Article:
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Jennie P. Beltran v. Michael J. Astrue

May 2, 2012

JENNIE P. BELTRAN, PLAINTIFF-APPELLANT,
v.
MICHAEL J. ASTRUE, COMMISSIONER OF SOCIAL SECURITY ADMINISTRATION, DEFENDANT-APPELLEE.



Appeal from the United States District Court for the Central District of California R. Gary Klausner, District Judge, Presiding D.C. No. 2:08-cv-02386-RGK-E

The opinion of the court was delivered by: Pregerson, Circuit Judge:

FOR PUBLICATION

OPINION

Submitted October 8, 2010*fn1 Pasadena, California

Before: Harry Pregerson, Dorothy W. Nelson, and Sandra S. Ikuta, Circuit Judges.

Opinion by Judge Pregerson; Dissent by Judge Ikuta

OPINION

Jennie Beltran appeals the district court's grant of summary judgment to the Commissioner of Social Security in its review of the Commissioner's denial of benefits. We have jurisdiction pursuant to 28 U.S.C. § 1291, and we reverse.

BACKGROUND

Jennie Beltran is a fifty-six-year-old woman suffering from degenerative joint disease of the left knee and wrist, bilateral carpal tunnel syndrome, obesity, heel spurs, degenerative disc disease of the lumbar spine, status post-surgical correction of a fractured right distal tibia, depression, and alcohol abuse. She filed applications for both Social Security Disability Insurance ("SSDI") benefits and Social Security Income ("SSI") benefits under Titles II and XVI of the Social Security Act on March 29, 2002, and again on November 20, 2002. In her applications, Beltran alleged a disability onset date of June 30, 2000. The Commissioner denied the request initially and upon reconsideration. Beltran appealed to an administrative law judge ("ALJ") who affirmed the denial of her claim, holding that Beltran did not suffer from a disability as defined under the Social Security Act. Beltran appealed the ALJ's decision, and her case was remanded to the ALJ.

During a second hearing on December 13, 2007, the ALJ concluded that Beltran had met her burden to establish that she could not perform any of her past relevant work due to her physical and mental limitations. The burden then shifted to the agency to show that Beltran would nevertheless be able to perform other work. Thus, the ALJ asked a vocational expert a series of hypothetical questions given Beltran's age, education, work experience, and residual functional capacity. The vocational expert testified that, but for Beltran's ongoing alcohol abuse, she would have been able to work as a surveil-lance system monitor at all times prior to January 9, 2006. The vocational expert testified that there were 135 regional and 1,680 national surveillance system monitor jobs available.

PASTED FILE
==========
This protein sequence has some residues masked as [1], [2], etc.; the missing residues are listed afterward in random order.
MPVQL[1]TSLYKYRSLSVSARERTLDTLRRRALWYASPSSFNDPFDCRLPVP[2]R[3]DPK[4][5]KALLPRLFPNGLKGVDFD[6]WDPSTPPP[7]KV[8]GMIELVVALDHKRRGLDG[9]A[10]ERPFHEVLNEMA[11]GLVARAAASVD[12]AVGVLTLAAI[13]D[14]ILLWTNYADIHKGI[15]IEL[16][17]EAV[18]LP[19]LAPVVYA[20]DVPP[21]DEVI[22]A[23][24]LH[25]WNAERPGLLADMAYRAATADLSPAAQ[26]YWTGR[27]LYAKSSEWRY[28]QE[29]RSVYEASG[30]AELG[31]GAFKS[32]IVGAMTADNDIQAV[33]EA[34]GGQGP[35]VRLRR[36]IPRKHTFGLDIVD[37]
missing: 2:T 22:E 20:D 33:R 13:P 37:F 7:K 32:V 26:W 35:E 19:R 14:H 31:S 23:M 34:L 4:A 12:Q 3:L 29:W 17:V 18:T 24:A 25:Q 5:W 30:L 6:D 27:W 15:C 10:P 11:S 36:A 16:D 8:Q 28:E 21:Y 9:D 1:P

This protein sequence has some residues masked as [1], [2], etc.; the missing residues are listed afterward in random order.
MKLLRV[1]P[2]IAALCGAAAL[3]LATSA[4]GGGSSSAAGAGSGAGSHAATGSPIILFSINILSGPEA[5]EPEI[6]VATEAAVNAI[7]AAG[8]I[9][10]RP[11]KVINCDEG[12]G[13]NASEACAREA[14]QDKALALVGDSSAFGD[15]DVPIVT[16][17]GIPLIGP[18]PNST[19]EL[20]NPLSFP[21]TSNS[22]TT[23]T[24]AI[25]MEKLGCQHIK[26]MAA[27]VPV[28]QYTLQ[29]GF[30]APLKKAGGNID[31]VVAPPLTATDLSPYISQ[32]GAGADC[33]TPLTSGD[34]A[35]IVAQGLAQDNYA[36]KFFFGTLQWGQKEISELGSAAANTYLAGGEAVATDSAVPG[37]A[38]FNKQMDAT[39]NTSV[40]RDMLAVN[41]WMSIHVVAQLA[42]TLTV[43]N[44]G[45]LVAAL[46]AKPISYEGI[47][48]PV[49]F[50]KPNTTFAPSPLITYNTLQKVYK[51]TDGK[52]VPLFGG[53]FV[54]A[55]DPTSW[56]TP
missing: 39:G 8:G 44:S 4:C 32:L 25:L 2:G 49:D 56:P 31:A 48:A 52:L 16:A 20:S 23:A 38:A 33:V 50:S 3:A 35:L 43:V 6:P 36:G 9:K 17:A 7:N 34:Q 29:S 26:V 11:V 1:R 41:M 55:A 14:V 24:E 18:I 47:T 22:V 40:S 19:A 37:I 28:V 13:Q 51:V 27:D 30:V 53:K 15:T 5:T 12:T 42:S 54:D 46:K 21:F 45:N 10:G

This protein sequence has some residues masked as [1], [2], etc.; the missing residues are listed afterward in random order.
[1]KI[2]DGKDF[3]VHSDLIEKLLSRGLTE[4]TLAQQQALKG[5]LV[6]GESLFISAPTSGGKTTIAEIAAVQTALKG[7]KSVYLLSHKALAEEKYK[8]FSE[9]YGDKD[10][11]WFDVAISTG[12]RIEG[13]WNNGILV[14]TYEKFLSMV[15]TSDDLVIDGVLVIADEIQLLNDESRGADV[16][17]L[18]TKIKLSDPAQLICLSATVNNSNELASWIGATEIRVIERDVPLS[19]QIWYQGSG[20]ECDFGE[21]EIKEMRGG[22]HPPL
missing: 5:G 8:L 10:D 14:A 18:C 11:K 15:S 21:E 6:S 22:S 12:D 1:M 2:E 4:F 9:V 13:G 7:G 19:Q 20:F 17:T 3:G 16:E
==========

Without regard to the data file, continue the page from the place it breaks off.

The ALJ denied Beltran's application for Social Security Disability Insurance benefits and partially denied her application for Social Security Income benefits. The ALJ concluded that there existed a "significant number" of jobs that Beltran could perform prior to January 9, 2006, and therefore found that Beltran was not "disabled" within the meaning of the Social Security Act prior to that date. The ALJ, however, found that Beltran did become disabled on January 9, 2006- her fiftieth birthday-because of the deterioration in her medical condition caused by her alcoholism, and because she was now classified as "an individual closely approaching advanced age."

Beltran appealed the ALJ's decision to the district court. The district court granted summary judgment to the Commissioner on November 18, 2008, affirming the ALJ's decision to deny disability benefits ...


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